It’s time to get mad, make a stand, and buy a copy of This is Chick Lit.
Earlier this year, This is Not Chick Lit: Original Stories by America’s Best Women Writer’s hit the stands. As the title suggests, this book wants to set itself apart from chick lit writing. In the introduction, editor Elizabeth Merrick claims that the huge popularity of “bubbly” and “fluffy” chick lit novels is obscuring the writing of “some our country’s most gifted women.” She went on to say that chick lit “numbs our senses” and “reduces the complexity of human experience.”
When Lauren Baratz-Logsted, a seasoned chick lit author, heard about this collection she got angry. And then she got motivated! Baratz-Logsted without delay rallied the troops, quickly compiled eighteen stories by loud and proud chick lit writers, and This is Chick-Lit was born.
Straight off the bat, the book proves that chick lit and its authors are far from mind-numbing or fluffy. In her fantastic introduction, Baratz Logsted hits the nail on the head when she considers the publication of Merrick’s This is Not Chick Lit and wonders, “What next: These Are Not Mysteries? This is Not Science Fiction? This is Not a Literary Coming of Age Novel?”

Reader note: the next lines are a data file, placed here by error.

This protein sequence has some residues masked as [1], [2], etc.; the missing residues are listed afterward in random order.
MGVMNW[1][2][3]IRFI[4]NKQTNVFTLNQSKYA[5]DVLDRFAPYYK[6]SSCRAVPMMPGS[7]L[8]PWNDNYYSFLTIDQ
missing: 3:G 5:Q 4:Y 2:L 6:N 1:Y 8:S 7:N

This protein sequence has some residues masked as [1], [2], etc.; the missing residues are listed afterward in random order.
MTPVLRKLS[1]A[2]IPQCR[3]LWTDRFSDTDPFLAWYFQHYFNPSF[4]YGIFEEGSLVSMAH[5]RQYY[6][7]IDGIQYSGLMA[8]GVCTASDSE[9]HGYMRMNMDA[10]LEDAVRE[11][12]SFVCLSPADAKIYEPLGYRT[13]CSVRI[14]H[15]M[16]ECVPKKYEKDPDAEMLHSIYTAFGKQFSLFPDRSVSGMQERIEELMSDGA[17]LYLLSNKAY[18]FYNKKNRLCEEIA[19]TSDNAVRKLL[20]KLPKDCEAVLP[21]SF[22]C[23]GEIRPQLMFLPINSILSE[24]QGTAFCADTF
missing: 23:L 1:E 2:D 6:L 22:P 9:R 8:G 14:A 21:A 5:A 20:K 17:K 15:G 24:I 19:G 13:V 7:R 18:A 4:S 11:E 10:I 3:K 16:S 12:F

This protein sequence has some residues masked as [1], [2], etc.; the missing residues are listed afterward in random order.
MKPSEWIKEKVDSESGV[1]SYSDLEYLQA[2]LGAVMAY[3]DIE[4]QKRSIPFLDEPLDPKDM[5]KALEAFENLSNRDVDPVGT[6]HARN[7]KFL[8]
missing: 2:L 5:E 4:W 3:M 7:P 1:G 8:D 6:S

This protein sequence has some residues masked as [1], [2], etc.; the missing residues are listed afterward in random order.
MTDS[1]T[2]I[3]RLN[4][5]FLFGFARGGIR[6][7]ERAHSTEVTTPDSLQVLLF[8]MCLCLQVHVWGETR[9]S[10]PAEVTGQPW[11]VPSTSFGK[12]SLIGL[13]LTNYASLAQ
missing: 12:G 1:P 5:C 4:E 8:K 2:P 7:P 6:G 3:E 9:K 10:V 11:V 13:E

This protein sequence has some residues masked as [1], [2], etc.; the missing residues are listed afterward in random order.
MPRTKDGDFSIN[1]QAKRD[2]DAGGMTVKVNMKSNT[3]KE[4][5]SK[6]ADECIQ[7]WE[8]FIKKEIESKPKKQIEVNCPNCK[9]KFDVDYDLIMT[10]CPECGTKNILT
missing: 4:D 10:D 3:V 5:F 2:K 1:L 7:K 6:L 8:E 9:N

What Baratz-Logsted understands – unlike so many literary critics, book reviewers, and many supposedly smart writers – is that chick lit is a genre. And thus like all genres – mystery, sci-fi, literary fiction – chick lit has its own features and style and concerns. It is not better or worse than any other genre, it is just different. Logsted-Baratz demonstrates how it is basically sexist to single out chick lit, a hugely popular genre by and for women, as the one genre to attack and malign.
Logsted-Baratz’s smart introduction is followed by a whole host of intelligent, funny, sad, ironic, entertaining, and very real tales about women. Jennifer Coburn’s “Two Literary Chicks” wryly captures the whole standoff between a literary chick and her chick lit writing enemy. Deanne Carlyle’s “Dead Man Don’t Eat Quiche” is a mystery set in France and is as hilarious as its title suggests. Heather Swain deals beautifully with the trials and tribulations of postpartum life in “Café con Leche Crush.” Logsted-Baratz’s own story, an eloquent satire called “Shell Game,” is a must for any successful and independent career girl heading for marriage, the suburbs, and potentially the loss of identity.
Many people are going to love This is Chick-Lit. However, true to form, the literary world and the press are putting the boot in. In its review of the book, Publisher’s Weekly says the stories in the collection are marred by “ho-hum dialogue” (and you’re telling me Hemingway never wrote a ho-hum exchange?), “clichéd characters” (uh, and Dickens didn’t have a few stock villains?) and “may pander to female audiences” (oh my god, what a crime!). The Village Voice described the stories as “glib and goal-oriented and focus on well-dressed women afraid of being 30” (hello? Can you read?).
To snoots like these, I say, “Go read what you want to read and leave the chick lit writers and chick lit lovers alone!” And to everyone else, I say, “Buy This is Chick-Lit. You won't just make a purchase. You’ll be making a political stand!!” To purchase This is Chick-Lit, Click Here.
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